These simple examples, of course, do not capture the full complexity of the relationship between interest rates, demand for housing finance, and house prices. In the higher inflation scenario I just sketched, the higher interest rates assumed would presumably reduce demand for houses at least in some areas; hence, the median price of houses might not rise by as much as I have assumed, and the number of people priced out of the median house would be lower than the figure I quoted. In the same way, the decline in interest rates associated with low inflation prices people into the market, but as they seek to take advantage of this, they will tend to bid up house prices; hence, the total number of people in the new equilibrium who end up having access to housing would probably not be as high as the simple figuring here suggests. (House prices are indeed being bid up in some areas, which is something I will talk about in a moment.)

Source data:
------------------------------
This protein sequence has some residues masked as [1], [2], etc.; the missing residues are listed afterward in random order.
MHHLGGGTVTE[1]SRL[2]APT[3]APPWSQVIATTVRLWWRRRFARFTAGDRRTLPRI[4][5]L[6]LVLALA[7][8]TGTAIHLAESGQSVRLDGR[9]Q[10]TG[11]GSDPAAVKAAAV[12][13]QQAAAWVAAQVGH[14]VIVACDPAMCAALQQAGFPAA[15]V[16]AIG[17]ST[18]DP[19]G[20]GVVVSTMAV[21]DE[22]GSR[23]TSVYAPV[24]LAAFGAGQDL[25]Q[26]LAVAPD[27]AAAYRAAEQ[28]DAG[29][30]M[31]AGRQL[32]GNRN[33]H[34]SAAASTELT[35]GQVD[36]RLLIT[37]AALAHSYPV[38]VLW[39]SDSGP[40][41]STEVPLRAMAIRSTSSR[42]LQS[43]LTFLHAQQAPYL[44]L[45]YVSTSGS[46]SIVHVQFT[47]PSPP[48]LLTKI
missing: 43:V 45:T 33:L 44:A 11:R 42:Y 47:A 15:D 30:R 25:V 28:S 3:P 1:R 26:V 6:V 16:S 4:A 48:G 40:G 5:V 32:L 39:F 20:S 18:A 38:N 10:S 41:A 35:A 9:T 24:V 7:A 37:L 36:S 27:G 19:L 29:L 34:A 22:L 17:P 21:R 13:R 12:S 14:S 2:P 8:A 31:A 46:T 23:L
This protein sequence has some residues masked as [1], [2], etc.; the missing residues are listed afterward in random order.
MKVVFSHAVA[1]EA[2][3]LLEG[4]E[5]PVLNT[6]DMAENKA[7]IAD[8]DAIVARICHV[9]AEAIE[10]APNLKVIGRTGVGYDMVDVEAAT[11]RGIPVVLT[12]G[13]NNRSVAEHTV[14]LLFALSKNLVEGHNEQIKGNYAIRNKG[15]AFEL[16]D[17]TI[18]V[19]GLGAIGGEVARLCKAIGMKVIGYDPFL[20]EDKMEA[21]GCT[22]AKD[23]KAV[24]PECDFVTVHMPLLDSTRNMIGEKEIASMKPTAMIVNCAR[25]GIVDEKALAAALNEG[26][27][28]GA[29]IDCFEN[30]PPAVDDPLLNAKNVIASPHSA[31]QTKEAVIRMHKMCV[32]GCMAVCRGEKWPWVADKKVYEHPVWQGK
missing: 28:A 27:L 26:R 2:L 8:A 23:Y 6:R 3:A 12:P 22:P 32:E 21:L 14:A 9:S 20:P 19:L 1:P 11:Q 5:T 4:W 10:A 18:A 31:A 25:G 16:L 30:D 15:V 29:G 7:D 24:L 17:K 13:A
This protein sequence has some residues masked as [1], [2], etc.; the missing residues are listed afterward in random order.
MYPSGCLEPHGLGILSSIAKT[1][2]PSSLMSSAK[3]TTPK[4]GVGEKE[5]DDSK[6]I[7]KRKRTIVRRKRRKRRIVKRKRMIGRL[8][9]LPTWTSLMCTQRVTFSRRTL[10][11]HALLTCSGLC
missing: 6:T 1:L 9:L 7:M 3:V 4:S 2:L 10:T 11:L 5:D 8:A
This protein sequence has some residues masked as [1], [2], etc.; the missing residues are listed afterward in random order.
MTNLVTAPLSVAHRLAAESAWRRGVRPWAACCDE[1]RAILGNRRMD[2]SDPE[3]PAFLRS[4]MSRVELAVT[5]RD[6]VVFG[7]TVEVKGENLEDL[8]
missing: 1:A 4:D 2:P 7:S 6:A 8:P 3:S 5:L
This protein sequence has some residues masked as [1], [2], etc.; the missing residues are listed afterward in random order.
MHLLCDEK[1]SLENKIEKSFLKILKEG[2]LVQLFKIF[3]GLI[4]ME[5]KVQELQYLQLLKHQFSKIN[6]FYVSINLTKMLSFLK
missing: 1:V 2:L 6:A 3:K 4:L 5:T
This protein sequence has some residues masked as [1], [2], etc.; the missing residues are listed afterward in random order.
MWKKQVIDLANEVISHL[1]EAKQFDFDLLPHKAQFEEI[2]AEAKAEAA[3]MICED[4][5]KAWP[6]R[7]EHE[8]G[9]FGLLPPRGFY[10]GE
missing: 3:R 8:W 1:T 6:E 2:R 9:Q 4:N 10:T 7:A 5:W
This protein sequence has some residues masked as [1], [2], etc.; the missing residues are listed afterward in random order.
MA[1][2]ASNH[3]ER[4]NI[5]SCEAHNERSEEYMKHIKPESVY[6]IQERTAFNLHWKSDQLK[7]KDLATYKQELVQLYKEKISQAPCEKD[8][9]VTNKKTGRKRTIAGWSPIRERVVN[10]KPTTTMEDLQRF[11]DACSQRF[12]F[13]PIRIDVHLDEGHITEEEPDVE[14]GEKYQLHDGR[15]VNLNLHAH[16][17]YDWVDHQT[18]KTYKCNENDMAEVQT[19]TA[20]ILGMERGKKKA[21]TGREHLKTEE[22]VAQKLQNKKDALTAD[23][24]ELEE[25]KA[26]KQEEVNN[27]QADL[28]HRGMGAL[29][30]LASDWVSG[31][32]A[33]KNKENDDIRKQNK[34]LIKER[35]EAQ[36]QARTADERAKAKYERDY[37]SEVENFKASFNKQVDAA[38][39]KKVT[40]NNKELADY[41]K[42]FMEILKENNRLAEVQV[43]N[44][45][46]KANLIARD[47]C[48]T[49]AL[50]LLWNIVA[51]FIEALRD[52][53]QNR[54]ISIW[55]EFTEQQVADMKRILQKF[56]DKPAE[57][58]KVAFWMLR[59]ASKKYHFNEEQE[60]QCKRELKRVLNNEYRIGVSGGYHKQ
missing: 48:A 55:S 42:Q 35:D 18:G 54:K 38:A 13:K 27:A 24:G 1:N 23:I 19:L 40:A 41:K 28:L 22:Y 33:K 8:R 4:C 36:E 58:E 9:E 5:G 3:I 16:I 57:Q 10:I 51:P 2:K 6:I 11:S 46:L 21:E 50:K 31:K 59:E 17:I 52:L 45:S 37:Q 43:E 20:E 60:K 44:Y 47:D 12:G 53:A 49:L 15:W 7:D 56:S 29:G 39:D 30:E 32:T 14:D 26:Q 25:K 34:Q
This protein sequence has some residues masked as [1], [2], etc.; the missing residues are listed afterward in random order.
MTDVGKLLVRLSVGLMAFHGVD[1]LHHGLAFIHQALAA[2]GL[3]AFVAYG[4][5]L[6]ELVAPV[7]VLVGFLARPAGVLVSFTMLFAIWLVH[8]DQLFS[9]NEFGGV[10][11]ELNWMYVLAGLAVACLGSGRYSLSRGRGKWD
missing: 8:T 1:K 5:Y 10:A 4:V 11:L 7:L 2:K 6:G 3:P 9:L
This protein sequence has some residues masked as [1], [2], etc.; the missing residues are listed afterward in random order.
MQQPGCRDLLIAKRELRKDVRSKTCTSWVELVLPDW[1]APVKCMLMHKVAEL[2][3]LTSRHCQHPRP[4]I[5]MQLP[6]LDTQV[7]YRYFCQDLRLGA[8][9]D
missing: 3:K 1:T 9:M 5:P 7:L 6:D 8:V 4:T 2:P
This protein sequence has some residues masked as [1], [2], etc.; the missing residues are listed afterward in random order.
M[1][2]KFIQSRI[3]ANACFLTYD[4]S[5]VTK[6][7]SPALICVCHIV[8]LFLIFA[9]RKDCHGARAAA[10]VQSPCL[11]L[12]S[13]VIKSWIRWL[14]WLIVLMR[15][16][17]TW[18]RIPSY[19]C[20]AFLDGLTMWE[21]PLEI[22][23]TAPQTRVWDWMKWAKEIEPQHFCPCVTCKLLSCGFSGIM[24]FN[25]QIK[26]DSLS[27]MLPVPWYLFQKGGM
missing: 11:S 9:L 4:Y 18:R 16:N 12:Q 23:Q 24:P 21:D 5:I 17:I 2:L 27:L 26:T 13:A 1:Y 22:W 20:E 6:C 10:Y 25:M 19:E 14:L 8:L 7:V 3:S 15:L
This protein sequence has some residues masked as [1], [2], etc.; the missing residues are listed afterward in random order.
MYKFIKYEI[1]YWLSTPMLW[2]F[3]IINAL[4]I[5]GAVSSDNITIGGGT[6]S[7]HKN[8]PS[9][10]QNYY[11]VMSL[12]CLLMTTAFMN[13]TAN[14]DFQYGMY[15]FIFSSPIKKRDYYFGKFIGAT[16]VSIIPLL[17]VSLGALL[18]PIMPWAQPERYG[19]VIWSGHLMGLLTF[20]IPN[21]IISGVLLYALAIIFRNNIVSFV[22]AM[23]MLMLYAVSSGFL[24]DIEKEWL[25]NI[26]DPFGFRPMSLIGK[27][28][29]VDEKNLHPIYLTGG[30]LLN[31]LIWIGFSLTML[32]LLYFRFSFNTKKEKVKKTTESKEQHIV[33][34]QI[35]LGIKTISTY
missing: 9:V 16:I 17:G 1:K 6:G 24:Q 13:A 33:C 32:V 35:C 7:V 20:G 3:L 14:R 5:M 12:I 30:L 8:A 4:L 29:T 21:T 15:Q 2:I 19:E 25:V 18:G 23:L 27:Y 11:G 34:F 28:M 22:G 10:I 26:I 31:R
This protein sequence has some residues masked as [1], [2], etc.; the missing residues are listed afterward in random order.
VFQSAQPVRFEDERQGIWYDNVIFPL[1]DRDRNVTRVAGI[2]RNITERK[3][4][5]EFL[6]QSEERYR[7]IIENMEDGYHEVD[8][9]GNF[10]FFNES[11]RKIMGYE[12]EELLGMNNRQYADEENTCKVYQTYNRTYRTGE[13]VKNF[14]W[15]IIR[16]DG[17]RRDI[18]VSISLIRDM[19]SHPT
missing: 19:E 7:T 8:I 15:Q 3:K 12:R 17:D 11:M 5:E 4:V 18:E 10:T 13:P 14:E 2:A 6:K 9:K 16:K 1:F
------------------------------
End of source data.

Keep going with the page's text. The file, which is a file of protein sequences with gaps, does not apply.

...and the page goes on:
In other words, short of a full general equilibrium model of the economy, we cannot know exactly what the counterfactual would have looked like. Nor can one claim that, just because people qualify for a loan, they actually have one. They may chose not to. Actually, many households (numerically, the majority in fact) already own their home; a further proportion may choose not to own for various reasons. For all these reasons, and possibly more besides, we cannot develop a hard figure on the number of people that have taken out loans in recent years that would not have been able to do so in the past.
Nonetheless, the simple analysis suggests to me that the orders of magnitude involved here are probably large: substantial numbers of actual and potential borrowers are likely to have been affected by these changes, even if the exact numbers are uncertain. So my conclusion is that the advent of low inflation and low interest rates has made it a lot easier for those in the lower parts of the income distribution to get access to housing finance and home ownership. For those who do want to own a house, and my assumption is that a large fraction of low-income households would have that aspiration, it has become easier to get a start. This conclusion is likely to be a fairly robust one. And, to repeat, it is a facet of low inflation which has been little remarked upon.
Trends in Household Borrowing